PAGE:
I just completed a freelance project making some bug fixes in a codebase written in ES2015. It was the first time I’d actually worked in ES2015, though I had studied up on it in the past.
So, I’m adding an array to the code that’s going to get modified in a loop, so I do something like this:
And much to my surprise, ESLint barfs up at me that
myArray should be a
But I’m Modifying a const!
So, heading to the Googles, I quickly learn that
const means a value can’t be reassigned, not that it is immutable.
const is not immutable. Slightly unintuitive, but okay.
So, What’s a Body to Do?
That’s easy enough, but it brings up the more interesting question of how should I use
var in ES2015.
Diving down the internet rabbit hole instead of actually working led me to find a strong preference towards using
const by default and refactoring to
let when necessary while eschewing
var in new code altogether.
Instead, I think the decision steps should generally be:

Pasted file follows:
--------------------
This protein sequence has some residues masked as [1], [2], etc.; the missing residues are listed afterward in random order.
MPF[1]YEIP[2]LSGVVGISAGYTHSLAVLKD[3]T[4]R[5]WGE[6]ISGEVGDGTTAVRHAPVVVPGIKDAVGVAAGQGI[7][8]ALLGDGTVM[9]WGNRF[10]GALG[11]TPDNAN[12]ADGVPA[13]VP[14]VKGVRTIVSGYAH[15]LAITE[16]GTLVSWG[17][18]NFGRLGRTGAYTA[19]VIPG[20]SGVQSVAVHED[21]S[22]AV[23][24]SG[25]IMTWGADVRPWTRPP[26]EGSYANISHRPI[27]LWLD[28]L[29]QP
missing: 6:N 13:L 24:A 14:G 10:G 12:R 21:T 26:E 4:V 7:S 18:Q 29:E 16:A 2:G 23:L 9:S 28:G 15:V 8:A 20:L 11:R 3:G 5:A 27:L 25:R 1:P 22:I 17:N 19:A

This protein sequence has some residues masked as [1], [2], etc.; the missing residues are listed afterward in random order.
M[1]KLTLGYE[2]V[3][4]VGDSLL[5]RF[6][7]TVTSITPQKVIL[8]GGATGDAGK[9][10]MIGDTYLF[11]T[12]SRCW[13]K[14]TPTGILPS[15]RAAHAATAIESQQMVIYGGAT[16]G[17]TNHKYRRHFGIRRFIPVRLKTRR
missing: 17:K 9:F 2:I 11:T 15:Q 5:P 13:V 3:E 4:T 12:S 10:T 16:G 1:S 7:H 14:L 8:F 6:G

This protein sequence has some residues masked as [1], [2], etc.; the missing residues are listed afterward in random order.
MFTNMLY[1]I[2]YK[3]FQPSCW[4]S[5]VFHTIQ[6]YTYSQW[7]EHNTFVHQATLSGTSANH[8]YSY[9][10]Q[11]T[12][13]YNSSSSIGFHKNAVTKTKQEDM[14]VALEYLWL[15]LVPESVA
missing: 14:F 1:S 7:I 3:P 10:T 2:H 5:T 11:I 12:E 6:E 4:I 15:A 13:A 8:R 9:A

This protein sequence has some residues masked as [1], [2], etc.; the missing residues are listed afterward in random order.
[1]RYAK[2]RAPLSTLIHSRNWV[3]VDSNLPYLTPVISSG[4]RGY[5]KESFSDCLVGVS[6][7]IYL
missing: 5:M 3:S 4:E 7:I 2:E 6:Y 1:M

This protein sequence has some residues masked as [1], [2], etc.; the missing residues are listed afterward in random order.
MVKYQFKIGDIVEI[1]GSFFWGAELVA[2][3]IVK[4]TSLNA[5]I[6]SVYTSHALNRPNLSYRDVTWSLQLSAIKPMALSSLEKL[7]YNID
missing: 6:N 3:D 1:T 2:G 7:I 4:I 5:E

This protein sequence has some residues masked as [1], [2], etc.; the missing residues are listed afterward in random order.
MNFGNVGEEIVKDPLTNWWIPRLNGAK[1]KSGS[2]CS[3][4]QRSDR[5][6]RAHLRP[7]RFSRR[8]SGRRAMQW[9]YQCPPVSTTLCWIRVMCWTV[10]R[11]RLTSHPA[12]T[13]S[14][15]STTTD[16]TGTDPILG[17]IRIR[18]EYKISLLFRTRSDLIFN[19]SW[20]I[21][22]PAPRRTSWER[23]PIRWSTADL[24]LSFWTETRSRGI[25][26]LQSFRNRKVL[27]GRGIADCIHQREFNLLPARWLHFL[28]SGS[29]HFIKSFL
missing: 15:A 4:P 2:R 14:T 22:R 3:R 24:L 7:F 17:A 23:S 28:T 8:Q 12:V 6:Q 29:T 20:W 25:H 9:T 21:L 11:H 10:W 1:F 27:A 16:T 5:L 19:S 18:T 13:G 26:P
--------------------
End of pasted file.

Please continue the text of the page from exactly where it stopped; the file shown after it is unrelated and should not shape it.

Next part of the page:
- Use var for top-level variables that are shared across many (especially larger) scopes.
- Use let for localized variables in smaller scopes.
- Refactor let to const only after some code has been written and you’re reasonably sure that you’ve got a case where there shouldn’t be variable reassignment.
That actually sums up how I intuitively felt about this before I started reading more. I think this is the approach I’ll use in my own code.
Part of me wonders if the preference for the
const-first approach is driven by the fact that it is easier to lint than the approach that Simpson outlines.
Obviously, though, step 1 is follow along with the code you’re working in. The code for my freelance project was
const-first, so I went
const-first. You don’t want to get barfed at by ESLint, after all.